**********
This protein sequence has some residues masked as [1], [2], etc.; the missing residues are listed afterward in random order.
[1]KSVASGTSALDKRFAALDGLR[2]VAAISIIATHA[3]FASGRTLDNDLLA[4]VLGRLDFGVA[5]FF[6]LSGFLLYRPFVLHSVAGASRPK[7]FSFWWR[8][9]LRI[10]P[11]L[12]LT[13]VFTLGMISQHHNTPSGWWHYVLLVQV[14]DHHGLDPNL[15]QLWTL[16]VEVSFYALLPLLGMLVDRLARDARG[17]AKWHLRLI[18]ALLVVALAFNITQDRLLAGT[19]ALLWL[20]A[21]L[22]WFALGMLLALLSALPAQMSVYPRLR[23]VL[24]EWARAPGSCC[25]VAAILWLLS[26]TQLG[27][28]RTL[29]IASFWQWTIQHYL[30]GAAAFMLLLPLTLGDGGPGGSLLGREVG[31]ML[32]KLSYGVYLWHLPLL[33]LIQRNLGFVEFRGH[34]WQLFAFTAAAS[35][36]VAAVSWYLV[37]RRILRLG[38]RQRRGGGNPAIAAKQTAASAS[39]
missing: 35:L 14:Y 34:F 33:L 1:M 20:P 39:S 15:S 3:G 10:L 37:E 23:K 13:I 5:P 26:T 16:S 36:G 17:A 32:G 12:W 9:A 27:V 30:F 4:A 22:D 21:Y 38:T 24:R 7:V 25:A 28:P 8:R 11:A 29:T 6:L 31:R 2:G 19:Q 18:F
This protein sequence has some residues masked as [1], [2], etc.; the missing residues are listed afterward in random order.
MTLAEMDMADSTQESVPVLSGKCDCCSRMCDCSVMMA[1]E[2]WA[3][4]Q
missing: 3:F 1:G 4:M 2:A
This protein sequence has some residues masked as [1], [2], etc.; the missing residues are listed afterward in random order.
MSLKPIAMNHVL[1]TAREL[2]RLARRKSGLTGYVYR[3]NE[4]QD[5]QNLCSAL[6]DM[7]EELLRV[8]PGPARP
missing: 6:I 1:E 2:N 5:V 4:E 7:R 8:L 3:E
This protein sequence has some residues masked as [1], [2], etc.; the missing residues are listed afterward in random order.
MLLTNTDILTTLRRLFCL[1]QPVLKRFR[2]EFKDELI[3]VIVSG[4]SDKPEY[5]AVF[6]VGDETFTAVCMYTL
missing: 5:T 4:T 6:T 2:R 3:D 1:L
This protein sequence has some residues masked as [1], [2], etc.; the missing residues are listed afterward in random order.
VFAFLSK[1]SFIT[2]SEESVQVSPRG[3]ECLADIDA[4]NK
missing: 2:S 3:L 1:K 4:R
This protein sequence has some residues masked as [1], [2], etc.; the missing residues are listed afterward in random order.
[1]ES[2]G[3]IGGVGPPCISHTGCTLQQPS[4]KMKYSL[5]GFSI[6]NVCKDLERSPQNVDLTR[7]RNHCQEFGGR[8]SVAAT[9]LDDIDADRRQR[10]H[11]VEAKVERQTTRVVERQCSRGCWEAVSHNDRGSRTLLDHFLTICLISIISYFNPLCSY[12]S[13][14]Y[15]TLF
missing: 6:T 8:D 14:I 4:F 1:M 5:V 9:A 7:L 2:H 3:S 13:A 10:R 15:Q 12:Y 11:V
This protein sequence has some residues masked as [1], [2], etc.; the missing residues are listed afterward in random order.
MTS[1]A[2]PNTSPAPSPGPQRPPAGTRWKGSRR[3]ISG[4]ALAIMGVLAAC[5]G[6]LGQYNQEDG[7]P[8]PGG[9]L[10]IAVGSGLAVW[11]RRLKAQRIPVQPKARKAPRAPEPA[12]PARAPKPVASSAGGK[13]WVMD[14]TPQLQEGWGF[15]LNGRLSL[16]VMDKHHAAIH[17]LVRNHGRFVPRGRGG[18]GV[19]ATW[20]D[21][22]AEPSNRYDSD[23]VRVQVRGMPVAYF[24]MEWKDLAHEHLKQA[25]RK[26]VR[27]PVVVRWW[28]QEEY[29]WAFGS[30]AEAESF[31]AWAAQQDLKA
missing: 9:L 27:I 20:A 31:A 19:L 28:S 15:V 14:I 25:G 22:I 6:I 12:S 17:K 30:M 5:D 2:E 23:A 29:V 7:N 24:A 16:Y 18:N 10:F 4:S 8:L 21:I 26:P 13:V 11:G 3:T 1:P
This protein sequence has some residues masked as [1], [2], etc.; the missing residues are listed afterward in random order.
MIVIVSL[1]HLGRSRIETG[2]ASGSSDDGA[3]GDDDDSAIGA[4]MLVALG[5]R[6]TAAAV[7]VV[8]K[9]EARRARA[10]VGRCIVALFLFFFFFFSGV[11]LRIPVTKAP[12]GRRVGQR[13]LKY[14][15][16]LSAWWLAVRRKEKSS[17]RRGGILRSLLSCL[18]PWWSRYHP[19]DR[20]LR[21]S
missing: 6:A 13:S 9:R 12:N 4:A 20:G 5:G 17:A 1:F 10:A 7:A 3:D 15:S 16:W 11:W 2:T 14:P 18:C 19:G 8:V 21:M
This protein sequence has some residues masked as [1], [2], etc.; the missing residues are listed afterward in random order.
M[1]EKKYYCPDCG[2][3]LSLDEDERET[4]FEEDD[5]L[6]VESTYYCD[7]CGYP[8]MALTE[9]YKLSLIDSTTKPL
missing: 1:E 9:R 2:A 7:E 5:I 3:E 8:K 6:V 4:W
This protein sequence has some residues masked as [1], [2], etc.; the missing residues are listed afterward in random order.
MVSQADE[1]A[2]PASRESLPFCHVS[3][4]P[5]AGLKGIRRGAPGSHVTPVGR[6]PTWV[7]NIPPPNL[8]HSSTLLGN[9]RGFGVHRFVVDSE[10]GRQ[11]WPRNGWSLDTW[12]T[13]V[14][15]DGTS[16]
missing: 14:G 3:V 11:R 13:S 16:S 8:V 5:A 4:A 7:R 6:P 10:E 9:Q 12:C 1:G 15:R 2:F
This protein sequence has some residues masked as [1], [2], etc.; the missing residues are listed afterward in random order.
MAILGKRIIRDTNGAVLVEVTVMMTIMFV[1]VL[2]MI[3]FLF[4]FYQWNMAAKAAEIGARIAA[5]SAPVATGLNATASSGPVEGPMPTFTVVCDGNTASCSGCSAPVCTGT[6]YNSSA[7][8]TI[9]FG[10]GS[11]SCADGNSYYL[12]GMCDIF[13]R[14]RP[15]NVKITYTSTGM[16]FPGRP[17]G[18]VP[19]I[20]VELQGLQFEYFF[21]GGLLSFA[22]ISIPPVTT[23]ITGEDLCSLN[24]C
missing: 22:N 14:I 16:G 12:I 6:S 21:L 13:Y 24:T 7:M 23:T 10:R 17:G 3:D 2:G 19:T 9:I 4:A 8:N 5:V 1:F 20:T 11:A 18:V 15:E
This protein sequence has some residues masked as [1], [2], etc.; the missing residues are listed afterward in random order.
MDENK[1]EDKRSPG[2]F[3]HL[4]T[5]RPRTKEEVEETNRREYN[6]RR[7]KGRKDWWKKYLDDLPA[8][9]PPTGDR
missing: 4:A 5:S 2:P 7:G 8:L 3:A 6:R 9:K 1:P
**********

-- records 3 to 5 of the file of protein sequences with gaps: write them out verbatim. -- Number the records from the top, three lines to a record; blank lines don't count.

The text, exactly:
This protein sequence has some residues masked as [1], [2], etc.; the missing residues are listed afterward in random order.
MSLKPIAMNHVL[1]TAREL[2]RLARRKSGLTGYVYR[3]NE[4]QD[5]QNLCSAL[6]DM[7]EELLRV[8]PGPARP
missing: 6:I 1:E 2:N 5:V 4:E 7:R 8:L 3:E
This protein sequence has some residues masked as [1], [2], etc.; the missing residues are listed afterward in random order.
MLLTNTDILTTLRRLFCL[1]QPVLKRFR[2]EFKDELI[3]VIVSG[4]SDKPEY[5]AVF[6]VGDETFTAVCMYTL
missing: 5:T 4:T 6:T 2:R 3:D 1:L
This protein sequence has some residues masked as [1], [2], etc.; the missing residues are listed afterward in random order.
VFAFLSK[1]SFIT[2]SEESVQVSPRG[3]ECLADIDA[4]NK
missing: 2:S 3:L 1:K 4:R